Axes:  0: -1690  1: 32767  2:-18580  3: 32767  4:     0  5:     0 Buttons:  0:off  1:off  2:off  3:off  4:off  5:off  6:off  7:off  8:off  9:off 10:off 11:off 12:off 13:off
Axes:  0: -1690  1: 32767  2:-18580  3: 32767  4:     0  5:     0 Buttons:  0:off  1:off  2:off  3:off  4:off  5:off  6:off  7:off  8:off  9:off 10:off 11:off 12:off 13:off
Axes:  0: -2027  1: 32767  2:-18580  3: 32767  4:     0  5:     0 Buttons:  0:off  1:off  2:off  3:off  4:off  5:off  6:off  7:off  8:off  9:off 10:off 11:off 12:off 13:off
Axes:  0:     0  1:     0  2:     0  3:     0  4:     0  5:     0 Buttons:  0:off  1:off  2:off  3:off  4:off  5:off  6:off  7:off  8:off  9:off 10:off 11:off 12:off 13:off 

All the buttons / sticks and dpad seem to work and jstest is able to read signal from all inputs!

I opened up steam, thinking I was going to play Celeste. However steam reported that it didn’t recognize any controllers…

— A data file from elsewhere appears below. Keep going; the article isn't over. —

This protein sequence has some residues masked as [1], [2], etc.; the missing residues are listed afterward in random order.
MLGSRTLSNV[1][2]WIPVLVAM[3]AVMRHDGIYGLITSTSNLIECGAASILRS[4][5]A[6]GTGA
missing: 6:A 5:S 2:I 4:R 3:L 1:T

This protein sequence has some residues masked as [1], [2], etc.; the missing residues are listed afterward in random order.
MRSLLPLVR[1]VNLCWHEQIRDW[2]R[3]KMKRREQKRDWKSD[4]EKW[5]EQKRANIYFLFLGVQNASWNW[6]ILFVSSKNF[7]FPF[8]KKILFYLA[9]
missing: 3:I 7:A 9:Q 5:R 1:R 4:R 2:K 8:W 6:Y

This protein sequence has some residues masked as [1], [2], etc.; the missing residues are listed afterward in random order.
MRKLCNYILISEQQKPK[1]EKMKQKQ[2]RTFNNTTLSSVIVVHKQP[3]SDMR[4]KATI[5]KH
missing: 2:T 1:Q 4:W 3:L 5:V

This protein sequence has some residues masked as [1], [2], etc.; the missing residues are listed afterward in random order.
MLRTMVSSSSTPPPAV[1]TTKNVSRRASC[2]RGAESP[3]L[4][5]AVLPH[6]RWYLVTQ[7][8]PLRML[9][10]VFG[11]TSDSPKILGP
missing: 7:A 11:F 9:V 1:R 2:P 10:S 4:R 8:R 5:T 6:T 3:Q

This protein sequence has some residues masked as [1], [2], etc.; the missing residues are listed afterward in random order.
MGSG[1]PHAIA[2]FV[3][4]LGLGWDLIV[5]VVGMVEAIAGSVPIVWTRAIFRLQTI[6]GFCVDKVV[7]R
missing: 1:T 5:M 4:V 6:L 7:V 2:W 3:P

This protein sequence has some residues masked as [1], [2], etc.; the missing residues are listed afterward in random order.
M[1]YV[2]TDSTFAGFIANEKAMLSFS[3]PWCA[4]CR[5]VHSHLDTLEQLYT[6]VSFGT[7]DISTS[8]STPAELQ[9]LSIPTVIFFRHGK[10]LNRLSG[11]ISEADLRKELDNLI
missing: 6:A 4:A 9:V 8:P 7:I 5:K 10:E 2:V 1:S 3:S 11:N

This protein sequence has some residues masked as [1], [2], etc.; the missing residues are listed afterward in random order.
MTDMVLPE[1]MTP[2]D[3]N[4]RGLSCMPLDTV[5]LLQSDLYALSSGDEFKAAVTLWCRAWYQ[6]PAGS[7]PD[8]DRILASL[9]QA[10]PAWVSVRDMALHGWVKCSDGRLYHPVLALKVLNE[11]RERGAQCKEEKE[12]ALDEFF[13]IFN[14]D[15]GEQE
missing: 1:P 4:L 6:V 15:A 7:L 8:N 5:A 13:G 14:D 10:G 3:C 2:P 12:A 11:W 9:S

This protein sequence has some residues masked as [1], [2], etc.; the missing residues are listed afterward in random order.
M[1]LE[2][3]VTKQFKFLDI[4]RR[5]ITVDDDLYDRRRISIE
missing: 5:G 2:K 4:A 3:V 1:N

Going into Settings -> Controllers -> General Controller Settings, I had the “Generic Gamepad Configuration Support” option checked, as this wasn’t one of the known Xbox/PS/Switch controllers. Steam wasn’t able to see the device for some reason.

After digging around I saw mention of the steam-devices package, which was recommended by some others debugging similar issues for other controllers. So I installed that package, and nothing changed.

Wondering what exactly this package does, I started to dig into what exactly that package provided.

$ dpkg -L steam-devices

/.
/lib
/lib/udev
/lib/udev/rules.d